Circles

by Steph Boulton

 

What I wasn’t aware of in those early halcyon days, when my circle of life was just beginning, was that almost all my favourite things then included circles in some form.

My favourite place was No 2 Castle Circle, home to my two favourite people, Aunty Cyn and Uncle Tom. No 2 was a semi-detached house of grey stone, with 29 identical neighbours. Each had a tapered, lovingly tended garden, most bordered with the type of uniformly coloured flowers you’d find in a park. Each garden met the others at its tip, the whole fanning out to form yet another circle. Squat, neatly-clipped box hedges formed precisely cut sections, like huge slices of a colossal, green-iced cake.

To the left of the house, standing proudly atop a round hill, was a ruined ancient circular castle, once home to the last of “Bluff Hal’s” wives. The ruins were the same grey stone as No 2, peculiar to that particular “Auld Grey” Lakeland town. In those pre-health and safety days, gap-toothed “Brian-from-next-door” and I spent hours playing amongst the ruins with the older children. We climbed up shattered battlements, fantasising that we were knights of old, shrieking as we leapt from the sun-warmed stones to claim our prisoner. We shared our playground with the black and white cows who lived on the hill, tails flicking at flies in the heat, soft brown eyes regarding us languidly as they ambled through the ruins.

My favourite object in the house was a beautiful, circular, crystal dish, cracked gold covering the outside and fat, shiny jewels covering the inside.

“Now be very careful,” Aunty Cyn warned. “Remember, that’s a precious treasure from a faraway, exotic land.”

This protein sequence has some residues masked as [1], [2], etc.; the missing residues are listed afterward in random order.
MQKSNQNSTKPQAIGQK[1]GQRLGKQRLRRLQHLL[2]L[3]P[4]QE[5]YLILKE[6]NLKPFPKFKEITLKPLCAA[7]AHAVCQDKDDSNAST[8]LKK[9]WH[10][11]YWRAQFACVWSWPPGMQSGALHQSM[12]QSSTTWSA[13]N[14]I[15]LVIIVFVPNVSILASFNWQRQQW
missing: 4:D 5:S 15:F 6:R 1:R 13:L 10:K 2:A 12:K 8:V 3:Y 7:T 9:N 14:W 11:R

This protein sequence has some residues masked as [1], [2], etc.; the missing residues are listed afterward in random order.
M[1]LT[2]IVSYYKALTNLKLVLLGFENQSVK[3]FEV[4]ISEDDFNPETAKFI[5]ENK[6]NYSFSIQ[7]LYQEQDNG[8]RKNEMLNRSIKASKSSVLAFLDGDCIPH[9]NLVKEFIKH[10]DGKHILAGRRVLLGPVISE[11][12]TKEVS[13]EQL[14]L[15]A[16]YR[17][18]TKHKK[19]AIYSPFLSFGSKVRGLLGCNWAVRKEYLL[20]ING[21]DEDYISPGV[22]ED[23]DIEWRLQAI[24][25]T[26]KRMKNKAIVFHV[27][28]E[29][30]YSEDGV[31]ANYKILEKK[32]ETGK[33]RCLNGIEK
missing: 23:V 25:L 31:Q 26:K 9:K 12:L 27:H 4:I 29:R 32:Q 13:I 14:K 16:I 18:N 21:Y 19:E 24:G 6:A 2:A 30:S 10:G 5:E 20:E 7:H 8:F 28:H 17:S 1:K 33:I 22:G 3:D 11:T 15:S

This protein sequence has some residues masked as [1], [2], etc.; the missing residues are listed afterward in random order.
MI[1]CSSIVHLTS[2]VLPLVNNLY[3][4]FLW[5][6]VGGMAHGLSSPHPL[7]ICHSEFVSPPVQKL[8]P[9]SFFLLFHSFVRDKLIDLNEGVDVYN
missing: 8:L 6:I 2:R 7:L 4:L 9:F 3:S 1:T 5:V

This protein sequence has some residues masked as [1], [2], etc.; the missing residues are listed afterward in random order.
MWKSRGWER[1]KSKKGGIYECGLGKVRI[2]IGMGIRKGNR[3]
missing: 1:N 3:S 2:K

“What does it say on the back Aunty Cyn?” I asked, eager for the answer to what I couldn’t yet read.

“I don’t know, pet,” she said. “It’s a foreign language, and I can’t read foreign.”

So I sat at the kitchen table, Aunty Cyn humming along to the tinny transistor, the smell of roast beef stirring my appetite, and ran my fingers gently over the exquisite jewels. The light reflected off vivid emeralds, rubies and sapphires, and I wondered who had made this beautiful thing; where was the faraway land; and what did exotic mean?

Decades later, my own circle nearer its end than its beginning, I despondently began to clear the now empty house of its once loved contents in readiness for their removal by an indifferent stranger, and re-discovered my long-forgotten “precious treasure.”

The gold on the outside had worn away, the crystal merely scratched glass. Tears pricked my eyes as I once more ran my fingers over the still smooth jewels, a pale imitation of their once brilliant selves, which I now recognised as nothing more than paste. I was again that wondering child, yearning to discover the answer to my old question. I turned the dish over, impatient to read the now barely legible words.

“A souvenir from Morecambe. Never leave cigarettes unattended.”

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